A few days ago, looking for a piece of scratch paper, I picked up a 5″ x 8″ spiral notebook from a desk in the back room. I flipped it open to some curious notes on fairytales – and I cannot remember where they came from. Not from any book I possess, nor from any lecture I remember. Did they come from a blog post? And if so, why did I take the time to jot down two pages of notes without bookmarking the post?
The words were those of a writer who said, “I am eager to show what fairytale techniques have done for my writing and what they can do for yours.” This is curious, because most of what followed – the “four elements of traditional fairytales” that he or she discussed violate the usual advice given in writing books and seminars. Here the four elements as I recorded them.
1) Flatness – flat characters (no psychological depth), which allows depth in the reader’s response. Eg., the child who escapes monsters does not grow up to be a neurotic adult. Also, few fairytale characters are named.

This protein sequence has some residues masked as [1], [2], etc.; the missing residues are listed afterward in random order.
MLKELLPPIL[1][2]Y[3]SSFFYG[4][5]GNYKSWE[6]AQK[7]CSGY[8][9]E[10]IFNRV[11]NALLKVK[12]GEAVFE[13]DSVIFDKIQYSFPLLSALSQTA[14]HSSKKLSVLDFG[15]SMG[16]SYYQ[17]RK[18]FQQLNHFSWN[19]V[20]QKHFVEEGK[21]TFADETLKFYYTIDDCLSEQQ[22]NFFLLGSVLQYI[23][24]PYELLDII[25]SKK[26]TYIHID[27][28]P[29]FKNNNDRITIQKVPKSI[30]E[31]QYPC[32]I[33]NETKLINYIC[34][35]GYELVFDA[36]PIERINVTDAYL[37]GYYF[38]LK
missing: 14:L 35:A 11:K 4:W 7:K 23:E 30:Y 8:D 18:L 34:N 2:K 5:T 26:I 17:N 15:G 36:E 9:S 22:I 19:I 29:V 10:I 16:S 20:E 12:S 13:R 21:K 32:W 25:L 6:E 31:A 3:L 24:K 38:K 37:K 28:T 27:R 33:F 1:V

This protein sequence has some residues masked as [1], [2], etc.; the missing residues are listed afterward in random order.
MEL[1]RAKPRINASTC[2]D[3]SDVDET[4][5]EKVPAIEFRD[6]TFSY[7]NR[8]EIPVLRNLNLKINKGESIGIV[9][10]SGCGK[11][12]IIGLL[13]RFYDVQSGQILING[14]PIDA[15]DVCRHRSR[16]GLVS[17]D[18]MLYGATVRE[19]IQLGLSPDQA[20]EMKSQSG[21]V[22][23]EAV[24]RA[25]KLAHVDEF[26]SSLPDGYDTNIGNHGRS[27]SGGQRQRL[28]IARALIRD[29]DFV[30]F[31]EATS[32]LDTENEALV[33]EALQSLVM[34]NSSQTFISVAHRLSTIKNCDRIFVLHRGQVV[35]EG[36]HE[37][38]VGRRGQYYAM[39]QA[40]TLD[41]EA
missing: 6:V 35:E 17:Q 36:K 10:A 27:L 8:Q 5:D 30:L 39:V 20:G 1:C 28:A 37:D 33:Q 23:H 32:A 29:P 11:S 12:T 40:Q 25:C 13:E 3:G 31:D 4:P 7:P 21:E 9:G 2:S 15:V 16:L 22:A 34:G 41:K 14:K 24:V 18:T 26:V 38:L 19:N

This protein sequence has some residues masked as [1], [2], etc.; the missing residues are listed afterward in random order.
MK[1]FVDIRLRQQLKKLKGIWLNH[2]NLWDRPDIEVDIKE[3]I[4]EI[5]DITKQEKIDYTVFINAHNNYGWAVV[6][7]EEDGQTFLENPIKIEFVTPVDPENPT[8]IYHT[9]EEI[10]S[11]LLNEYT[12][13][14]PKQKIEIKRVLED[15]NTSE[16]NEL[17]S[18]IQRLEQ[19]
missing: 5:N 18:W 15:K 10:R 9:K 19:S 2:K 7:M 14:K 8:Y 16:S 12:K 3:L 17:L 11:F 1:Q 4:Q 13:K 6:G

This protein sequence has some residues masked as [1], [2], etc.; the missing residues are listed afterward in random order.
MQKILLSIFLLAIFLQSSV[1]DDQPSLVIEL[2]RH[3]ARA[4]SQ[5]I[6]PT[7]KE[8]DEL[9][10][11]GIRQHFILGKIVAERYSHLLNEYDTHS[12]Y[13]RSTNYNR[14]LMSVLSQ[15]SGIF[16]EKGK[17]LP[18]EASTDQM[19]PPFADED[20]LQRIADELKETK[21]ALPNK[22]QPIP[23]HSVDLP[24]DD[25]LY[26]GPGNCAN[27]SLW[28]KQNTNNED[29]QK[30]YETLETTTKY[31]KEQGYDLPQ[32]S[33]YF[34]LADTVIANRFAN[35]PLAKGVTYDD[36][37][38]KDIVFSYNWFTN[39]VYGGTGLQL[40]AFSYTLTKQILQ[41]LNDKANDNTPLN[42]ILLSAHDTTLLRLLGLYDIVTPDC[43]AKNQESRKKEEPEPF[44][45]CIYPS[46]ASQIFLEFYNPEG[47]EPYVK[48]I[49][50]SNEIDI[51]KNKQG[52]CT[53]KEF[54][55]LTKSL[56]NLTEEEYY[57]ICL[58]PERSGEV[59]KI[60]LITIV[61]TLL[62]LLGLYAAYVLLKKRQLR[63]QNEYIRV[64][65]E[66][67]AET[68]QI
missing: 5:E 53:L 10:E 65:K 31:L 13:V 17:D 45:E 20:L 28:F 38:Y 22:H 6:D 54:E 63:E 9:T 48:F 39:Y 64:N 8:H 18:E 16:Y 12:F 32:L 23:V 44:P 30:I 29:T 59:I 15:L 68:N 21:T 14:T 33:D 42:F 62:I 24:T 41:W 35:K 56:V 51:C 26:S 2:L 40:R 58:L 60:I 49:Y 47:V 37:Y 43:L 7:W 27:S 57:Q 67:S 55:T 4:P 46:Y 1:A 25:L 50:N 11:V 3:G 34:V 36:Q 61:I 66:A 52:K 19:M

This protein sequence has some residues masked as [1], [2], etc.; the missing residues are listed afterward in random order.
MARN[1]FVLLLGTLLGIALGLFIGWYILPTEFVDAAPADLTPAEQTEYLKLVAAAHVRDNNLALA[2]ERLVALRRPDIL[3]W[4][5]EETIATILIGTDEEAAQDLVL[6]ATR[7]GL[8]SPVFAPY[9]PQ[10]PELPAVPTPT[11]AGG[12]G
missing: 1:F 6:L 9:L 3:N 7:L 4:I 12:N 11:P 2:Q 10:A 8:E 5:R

2) Abstract – Few details given. Fairytales tell, they seldom show.
3) Intuitive logic – “nonsensical sense” This happened then that. Causality not shown. Events may not be connected except by narrative proximity. But inside that disconnect resides a story that enters and haunts you deeply. Details of fairytales exist apart from “plot” and are a “violation of the rule that things must make sense.” Dreamlike.
4) Normalized magic: breaks the notion that the more realistic a story element, the more valuable.
All four of these points are accurate statements of fairytale characteristics. The idea that they hook the listener’s imagination to “fill in the blanks” may help explain why fairytales make far better oral narratives than literary fiction.
At the same time, I can’t think of any published fiction that follows such a structure, least of all modern fairytale retellings. For one thing, since the 19th century, psychologizing has been a favorite pastime for almost all lovers of folklore.
The unknown author of these notes made a few more statements I wrote down:
“Every since I was a child, I have been happiest living in the sphere of story.” ( me too!!!)
“Trickery is the instinct to know when something is wrong.”
“I will end by saying that story is what makes us human.”
Whoever the unknown author is, you have my thanks (a second time) for your most stimulating thoughts on a genre I love!